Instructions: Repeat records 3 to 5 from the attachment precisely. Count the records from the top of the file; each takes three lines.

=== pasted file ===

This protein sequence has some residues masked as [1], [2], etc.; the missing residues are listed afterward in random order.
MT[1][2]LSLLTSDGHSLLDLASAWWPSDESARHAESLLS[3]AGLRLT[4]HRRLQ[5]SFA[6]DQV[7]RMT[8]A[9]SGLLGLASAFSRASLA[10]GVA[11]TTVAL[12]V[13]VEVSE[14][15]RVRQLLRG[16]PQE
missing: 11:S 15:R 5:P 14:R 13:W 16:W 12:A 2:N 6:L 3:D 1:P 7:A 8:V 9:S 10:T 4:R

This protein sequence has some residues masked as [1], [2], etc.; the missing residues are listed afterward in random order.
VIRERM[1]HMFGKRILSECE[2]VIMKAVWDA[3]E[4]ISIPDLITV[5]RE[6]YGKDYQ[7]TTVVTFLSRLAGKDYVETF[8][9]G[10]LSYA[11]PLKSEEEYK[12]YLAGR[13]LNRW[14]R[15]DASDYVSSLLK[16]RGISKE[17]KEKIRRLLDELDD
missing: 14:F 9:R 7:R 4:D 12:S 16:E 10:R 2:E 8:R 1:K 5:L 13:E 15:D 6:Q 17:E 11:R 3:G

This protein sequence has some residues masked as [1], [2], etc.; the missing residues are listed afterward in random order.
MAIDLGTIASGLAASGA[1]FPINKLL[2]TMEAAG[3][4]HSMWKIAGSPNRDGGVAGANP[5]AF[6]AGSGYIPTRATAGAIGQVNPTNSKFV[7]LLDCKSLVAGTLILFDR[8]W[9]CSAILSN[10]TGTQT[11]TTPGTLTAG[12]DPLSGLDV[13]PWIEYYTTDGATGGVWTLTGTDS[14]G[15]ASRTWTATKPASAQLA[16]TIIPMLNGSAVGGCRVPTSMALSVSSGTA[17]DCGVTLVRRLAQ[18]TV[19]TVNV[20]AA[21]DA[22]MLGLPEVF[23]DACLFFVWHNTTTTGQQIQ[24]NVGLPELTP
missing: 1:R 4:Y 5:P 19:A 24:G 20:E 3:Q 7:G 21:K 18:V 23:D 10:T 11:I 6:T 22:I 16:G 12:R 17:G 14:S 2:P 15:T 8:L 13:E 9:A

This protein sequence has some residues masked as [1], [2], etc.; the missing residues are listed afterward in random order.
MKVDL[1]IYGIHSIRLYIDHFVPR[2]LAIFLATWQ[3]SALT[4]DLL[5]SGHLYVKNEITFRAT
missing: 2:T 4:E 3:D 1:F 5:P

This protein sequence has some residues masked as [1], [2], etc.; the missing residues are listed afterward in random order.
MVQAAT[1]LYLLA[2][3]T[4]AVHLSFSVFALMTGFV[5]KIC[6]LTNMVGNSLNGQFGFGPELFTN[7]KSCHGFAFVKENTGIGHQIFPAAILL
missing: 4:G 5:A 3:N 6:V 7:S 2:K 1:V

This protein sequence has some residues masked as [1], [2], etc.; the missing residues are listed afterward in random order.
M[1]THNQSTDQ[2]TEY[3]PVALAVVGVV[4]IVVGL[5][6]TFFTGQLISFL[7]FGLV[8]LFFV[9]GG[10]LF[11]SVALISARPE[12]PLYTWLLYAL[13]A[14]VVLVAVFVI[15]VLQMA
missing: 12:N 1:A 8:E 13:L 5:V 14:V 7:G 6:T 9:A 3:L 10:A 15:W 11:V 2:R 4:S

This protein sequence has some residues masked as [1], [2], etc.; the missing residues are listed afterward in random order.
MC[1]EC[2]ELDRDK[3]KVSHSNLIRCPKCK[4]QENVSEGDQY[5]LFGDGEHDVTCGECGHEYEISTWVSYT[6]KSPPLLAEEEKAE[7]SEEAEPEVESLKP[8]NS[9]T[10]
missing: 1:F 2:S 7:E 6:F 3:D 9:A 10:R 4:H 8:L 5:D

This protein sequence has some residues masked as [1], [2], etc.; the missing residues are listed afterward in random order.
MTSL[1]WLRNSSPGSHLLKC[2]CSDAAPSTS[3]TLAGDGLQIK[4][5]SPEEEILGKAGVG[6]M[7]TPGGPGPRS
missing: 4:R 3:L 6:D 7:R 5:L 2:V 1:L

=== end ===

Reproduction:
This protein sequence has some residues masked as [1], [2], etc.; the missing residues are listed afterward in random order.
MAIDLGTIASGLAASGA[1]FPINKLL[2]TMEAAG[3][4]HSMWKIAGSPNRDGGVAGANP[5]AF[6]AGSGYIPTRATAGAIGQVNPTNSKFV[7]LLDCKSLVAGTLILFDR[8]W[9]CSAILSN[10]TGTQT[11]TTPGTLTAG[12]DPLSGLDV[13]PWIEYYTTDGATGGVWTLTGTDS[14]G[15]ASRTWTATKPASAQLA[16]TIIPMLNGSAVGGCRVPTSMALSVSSGTA[17]DCGVTLVRRLAQ[18]TV[19]TVNV[20]AA[21]DA[22]MLGLPEVF[23]DACLFFVWHNTTTTGQQIQ[24]NVGLPELTP
missing: 1:R 4:Y 5:P 19:A 24:G 20:E 3:Q 7:G 21:K 18:V 23:D 10:T 11:I 6:T 22:I 16:G 12:R 17:G 14:S 2:P 15:T 8:L 13:E 9:A

This protein sequence has some residues masked as [1], [2], etc.; the missing residues are listed afterward in random order.
MKVDL[1]IYGIHSIRLYIDHFVPR[2]LAIFLATWQ[3]SALT[4]DLL[5]SGHLYVKNEITFRAT
missing: 2:T 4:E 3:D 1:F 5:P

This protein sequence has some residues masked as [1], [2], etc.; the missing residues are listed afterward in random order.
MVQAAT[1]LYLLA[2][3]T[4]AVHLSFSVFALMTGFV[5]KIC[6]LTNMVGNSLNGQFGFGPELFTN[7]KSCHGFAFVKENTGIGHQIFPAAILL
missing: 4:G 5:A 3:N 6:V 7:S 2:K 1:V